Cleveland Marathon Winner Faces Possible Disqualification


Daniel Mesfun was the first Marathoner to cross the finish line of Sunday’s Rite Aid Cleveland Marathon. He finished in 2:16:32.01. The 2nd place finisher was Philemon Terer, who finished in a time of 2:16:54.71. No one is doubting that Mesfun ran the full marathon faster than all other competitors. However, the result is in doubt. Mesfun  ran with an additional shirt covering his bib, and took off the shirt with 200 yards remaining in the race.  It was reported on that race officials “will consult on a rules interpretation from USA Track and Field (USATF).

USATF Rules 143 and 145


A Technicality?

One report referred to the rule as a ‘technicality’, a minor rule. What is not clear, and what we will likely never know is if the intent of Mesfun was to deceive. Linked is analysis from CBS 19 Cleveland.


We can argue whether Terer should have known that Mesfun was a competitor. Some on social media are arguing that he should have known that Mesfun was not a half marathoner because of the speed at which he was running was at a much faster pace than a 2:16:00 half marathoner would be running. The other side of this is that he could have been a bandit, hopping in for a few miles. Without the bib, Terer could have reasonably been left with some doubt.

The rule is presumably in place so that runners are clear about who they are competing with. Mesfun did not run with a visible bib for over 26 miles. Therefore, according to the rule he could be disqualified. Among elite competitors, or anyone vying for an award, this rule is not ‘minor’ and a violation isn’t a ‘technicality’. 

Race officials may have some culpability here. There would have been ample opportunity , at the elite start or on the course to communicate with Mesfun regarding his bib. If they did notify him that his bib needed to be visible and he refused to remove the outer shirt, then the decision to disqualify would have been a simple one. If he complied with the order, there would be no issue.

Mesfun says he had worn the outer shirt to warm up in the early morning rain after experiencing cramps in his midsection. If the shirt was effective, then he did gain a benefit not afforded to the other runners. At the very least, he would potentially lost some time while transferring the bib to his shorts or outer shirt.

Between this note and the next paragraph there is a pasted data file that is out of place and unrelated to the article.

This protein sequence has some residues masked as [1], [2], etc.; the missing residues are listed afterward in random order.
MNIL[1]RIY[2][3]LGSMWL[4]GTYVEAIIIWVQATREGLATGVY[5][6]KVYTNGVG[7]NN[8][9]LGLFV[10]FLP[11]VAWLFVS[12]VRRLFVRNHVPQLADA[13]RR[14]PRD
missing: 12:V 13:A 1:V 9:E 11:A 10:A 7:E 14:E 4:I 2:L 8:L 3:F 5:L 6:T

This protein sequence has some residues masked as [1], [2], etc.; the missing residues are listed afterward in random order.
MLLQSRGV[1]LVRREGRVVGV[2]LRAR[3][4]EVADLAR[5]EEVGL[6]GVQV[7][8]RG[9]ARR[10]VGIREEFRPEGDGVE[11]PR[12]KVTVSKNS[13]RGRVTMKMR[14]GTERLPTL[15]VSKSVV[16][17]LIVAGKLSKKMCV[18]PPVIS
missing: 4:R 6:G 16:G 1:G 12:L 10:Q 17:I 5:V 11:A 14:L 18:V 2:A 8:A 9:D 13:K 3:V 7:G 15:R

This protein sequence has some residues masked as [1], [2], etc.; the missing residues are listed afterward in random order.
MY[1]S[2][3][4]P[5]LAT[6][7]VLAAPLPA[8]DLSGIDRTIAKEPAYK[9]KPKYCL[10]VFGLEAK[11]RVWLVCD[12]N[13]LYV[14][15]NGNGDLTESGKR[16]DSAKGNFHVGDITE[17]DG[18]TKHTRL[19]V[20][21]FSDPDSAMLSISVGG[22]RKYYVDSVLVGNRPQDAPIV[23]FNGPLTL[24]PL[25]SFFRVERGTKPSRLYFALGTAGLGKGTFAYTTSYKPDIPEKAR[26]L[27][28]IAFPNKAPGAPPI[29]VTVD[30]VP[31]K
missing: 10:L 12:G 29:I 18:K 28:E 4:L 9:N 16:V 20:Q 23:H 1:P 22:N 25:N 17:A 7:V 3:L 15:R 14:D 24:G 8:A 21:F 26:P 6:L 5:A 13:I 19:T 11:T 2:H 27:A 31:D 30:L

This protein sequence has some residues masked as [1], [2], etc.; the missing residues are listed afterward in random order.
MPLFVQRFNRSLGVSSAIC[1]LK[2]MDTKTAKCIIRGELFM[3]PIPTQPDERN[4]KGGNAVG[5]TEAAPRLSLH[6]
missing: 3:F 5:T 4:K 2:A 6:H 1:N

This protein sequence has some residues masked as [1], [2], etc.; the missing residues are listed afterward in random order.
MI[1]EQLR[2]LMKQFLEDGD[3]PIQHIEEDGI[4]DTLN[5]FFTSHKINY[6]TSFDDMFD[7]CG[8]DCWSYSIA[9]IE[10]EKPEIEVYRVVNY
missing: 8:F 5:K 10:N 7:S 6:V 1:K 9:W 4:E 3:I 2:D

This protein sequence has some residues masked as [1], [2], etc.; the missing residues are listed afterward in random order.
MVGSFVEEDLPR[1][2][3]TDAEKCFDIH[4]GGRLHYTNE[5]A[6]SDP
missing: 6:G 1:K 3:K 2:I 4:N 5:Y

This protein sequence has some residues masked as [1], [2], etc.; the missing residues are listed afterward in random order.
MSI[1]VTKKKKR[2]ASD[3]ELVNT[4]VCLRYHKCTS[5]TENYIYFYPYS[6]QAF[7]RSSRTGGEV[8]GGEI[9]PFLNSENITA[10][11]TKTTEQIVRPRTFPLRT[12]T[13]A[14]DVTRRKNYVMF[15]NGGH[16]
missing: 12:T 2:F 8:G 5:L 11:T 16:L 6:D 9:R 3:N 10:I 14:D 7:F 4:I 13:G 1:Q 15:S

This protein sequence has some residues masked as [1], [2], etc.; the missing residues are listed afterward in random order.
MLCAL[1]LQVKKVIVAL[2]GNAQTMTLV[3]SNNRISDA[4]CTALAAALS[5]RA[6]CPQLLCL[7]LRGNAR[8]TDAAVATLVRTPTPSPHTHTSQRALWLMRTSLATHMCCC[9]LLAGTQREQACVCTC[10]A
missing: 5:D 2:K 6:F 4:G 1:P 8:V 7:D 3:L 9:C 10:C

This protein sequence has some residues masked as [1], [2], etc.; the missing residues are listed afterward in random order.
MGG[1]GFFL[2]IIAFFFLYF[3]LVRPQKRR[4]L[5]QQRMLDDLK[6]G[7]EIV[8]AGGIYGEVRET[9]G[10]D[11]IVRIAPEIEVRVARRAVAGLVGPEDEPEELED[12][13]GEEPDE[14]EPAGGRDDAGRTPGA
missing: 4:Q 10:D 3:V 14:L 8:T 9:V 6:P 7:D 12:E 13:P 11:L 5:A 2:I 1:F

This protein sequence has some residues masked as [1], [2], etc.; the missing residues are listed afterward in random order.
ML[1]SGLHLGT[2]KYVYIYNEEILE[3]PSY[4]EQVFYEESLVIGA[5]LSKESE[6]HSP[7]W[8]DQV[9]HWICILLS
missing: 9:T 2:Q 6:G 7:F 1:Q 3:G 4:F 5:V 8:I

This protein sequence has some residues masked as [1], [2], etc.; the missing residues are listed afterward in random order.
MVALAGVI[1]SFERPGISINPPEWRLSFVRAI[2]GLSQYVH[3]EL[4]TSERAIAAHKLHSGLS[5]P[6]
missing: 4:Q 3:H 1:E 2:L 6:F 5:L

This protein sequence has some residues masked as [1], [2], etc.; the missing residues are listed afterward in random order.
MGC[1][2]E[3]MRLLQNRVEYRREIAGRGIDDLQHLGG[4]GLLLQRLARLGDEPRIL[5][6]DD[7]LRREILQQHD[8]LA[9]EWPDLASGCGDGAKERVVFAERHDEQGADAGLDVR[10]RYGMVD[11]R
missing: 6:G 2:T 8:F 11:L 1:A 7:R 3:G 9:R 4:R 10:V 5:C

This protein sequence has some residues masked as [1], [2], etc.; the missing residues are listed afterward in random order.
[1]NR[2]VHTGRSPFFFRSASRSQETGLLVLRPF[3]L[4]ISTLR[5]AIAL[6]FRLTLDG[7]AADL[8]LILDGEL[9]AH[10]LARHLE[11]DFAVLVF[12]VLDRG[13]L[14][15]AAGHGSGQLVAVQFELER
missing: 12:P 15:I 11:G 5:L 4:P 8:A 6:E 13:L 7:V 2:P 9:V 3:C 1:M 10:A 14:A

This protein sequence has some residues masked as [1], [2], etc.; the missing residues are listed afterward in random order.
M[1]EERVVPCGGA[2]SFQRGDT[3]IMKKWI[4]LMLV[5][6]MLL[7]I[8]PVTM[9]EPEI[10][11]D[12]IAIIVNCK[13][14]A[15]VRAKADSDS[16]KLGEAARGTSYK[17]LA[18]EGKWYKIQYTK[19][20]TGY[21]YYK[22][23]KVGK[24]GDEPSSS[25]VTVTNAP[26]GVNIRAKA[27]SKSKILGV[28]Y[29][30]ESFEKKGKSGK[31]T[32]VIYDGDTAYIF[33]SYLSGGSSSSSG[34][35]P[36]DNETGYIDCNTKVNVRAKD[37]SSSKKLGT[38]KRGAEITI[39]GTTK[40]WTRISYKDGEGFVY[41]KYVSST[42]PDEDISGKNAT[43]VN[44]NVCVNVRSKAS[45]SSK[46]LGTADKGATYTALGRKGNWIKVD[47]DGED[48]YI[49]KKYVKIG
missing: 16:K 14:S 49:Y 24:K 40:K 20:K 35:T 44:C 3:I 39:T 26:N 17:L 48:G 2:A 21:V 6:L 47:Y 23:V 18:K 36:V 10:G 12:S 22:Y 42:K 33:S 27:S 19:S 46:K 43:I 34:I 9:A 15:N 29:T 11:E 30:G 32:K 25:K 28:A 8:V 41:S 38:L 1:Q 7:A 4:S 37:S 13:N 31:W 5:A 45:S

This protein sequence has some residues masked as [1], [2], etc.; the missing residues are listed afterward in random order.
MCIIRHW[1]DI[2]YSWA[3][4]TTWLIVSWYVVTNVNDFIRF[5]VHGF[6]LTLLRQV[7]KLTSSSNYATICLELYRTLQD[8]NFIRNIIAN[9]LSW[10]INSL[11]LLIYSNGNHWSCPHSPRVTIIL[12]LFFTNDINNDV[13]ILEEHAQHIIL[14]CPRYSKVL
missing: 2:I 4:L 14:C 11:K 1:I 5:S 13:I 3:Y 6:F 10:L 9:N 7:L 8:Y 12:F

Mesfun says he had wore the outer shirt to warm up in the early morning rain after experiencing cramps in his midsection. Who is to say whether that led to him gaining an extra thirty seconds or so?

It is clear that Mesfun violated the rule as written. It would be difficult to believe that he wasn’t aware of the rule. It does not matter if his intent was to deceive. By not having his bib visible, it led to the possibility of confusion among the other competitors. Following the rules would have prevented any possibility of confusion. For this reason,  I am of the opinion that Mesfun should be disqualified. In this case, I think the benefit of the doubt should go to the competitors that followed the rules.


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  1. The runners at this elite of a level KNOW what the rules are and what is expected. Period. If they are an elite, this isn’t their first race with the USATF rules or their first race in inclement weather. If I recall, even Boston, with it’s horrible weather, all the elites had their bibs visible even with the layers they chose to wear that day or not.

    If they let this slide, it seems like a slippery slope for excuses to break what is perceived as “minor” rules with no punishment. Elites are elites for a reason. Maybe this guy shouldn’t be running at that level if he can’t follow the stated and well known rules.

    • Agreed. As Derek even highlighted, “Among elite competitors, or anyone vying for an award, this rule is not ‘minor’ and a violation isn’t a ‘technicality’. ” I can’t number the races I’ve worked, where I have to shout “Show your bib… display your bib!” A 2:16 marathoner had got to know better.

      And: When all else fails, READ THE (race) INSTRUCTIONS!

  2. Since this appears to be a loop course, and not a point to point, self identification as a competitor becomes even more important. We’ll not bother to consider those on social media who say Terer should have known Mesfun was a fellow elite. There are at least a half dozen reasons off the top of my head as to why that argument is invalid.